The Origins of the Institutions of Marriage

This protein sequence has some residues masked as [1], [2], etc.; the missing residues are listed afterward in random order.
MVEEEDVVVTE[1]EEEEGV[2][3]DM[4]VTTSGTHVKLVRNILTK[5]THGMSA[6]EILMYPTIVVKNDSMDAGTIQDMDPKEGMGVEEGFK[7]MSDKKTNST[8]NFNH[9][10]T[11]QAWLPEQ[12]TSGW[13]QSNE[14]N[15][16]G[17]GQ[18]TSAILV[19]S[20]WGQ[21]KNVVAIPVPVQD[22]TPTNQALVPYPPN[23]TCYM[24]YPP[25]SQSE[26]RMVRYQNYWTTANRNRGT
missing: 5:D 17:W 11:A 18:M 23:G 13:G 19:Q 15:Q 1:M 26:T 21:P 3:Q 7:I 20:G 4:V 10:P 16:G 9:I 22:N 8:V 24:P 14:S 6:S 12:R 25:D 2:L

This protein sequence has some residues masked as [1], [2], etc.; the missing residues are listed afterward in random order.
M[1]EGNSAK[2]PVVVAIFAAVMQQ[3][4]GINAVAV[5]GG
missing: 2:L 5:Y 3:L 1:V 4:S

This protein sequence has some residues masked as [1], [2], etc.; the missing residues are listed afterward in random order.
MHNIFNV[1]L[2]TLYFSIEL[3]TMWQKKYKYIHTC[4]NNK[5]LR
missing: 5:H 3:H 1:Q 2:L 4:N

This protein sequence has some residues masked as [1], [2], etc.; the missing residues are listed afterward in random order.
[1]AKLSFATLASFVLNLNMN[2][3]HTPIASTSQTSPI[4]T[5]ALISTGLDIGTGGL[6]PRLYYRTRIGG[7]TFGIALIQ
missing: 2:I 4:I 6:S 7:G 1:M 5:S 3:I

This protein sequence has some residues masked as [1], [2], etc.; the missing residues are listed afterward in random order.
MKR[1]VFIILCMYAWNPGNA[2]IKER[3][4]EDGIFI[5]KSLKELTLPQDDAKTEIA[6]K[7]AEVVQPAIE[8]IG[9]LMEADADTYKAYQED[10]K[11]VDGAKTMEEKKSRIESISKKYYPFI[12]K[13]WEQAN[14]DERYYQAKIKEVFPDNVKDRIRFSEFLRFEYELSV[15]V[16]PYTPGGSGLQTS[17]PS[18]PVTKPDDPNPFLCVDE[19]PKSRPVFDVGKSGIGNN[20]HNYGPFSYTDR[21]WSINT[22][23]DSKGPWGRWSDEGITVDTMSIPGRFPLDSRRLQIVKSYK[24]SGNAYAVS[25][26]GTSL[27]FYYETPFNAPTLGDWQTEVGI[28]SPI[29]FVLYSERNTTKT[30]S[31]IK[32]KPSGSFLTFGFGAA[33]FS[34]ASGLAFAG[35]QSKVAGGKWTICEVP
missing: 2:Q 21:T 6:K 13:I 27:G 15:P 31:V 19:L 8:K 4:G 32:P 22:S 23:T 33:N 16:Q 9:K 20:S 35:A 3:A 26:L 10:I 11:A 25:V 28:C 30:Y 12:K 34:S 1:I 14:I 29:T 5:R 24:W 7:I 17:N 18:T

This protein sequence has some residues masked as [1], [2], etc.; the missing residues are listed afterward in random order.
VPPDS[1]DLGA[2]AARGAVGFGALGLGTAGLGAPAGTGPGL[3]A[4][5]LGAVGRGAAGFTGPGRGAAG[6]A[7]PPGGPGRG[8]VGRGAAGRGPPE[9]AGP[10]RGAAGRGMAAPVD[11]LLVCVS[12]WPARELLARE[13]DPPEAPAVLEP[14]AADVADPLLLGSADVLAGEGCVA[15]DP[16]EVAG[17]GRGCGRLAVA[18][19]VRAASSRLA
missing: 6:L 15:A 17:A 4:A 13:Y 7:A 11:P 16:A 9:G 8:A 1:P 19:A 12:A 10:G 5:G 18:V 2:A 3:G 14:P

Standard economic theories of household formation predict the rise of institutionalized polygyny in response to increased resource inequality among men. We propose a theory, within the framework of a matching model of marriage, in which, in some cases, institutionalized monogamy prevails, even when resources are unequally distributed, as a result of agricultural externalities that increase the presence of pair-bonding hormones. Within marriage, hormone levels contribute to the formation of the marital pair bond, the strength of which determines a man's willingness to invest in his wife's children. These pair bonds are reinforced through physical contact between the man and his wife and can be amplified by externalities produced by certain production technologies. Both the presence of additional wives and the absence of these externalities reduce the strength of the marital bond and, where the fitness of a child is increasing in paternal investment, reduce a woman's expected lifetime fertility. Multiple equilibria in terms of the dominant form of marriage (for example, polygyny or monogamy) are possible, if the surplus to a match is a function of reproductive success as well as material income. Using evidence from the Standard Cross Cultural Sample and Murdock's Ethnographic Atlas, we find that agricultural production externalities that affect neurological pair-bonding incentives significantly reduce the tendency to polygyny, even when resource inequality is present.
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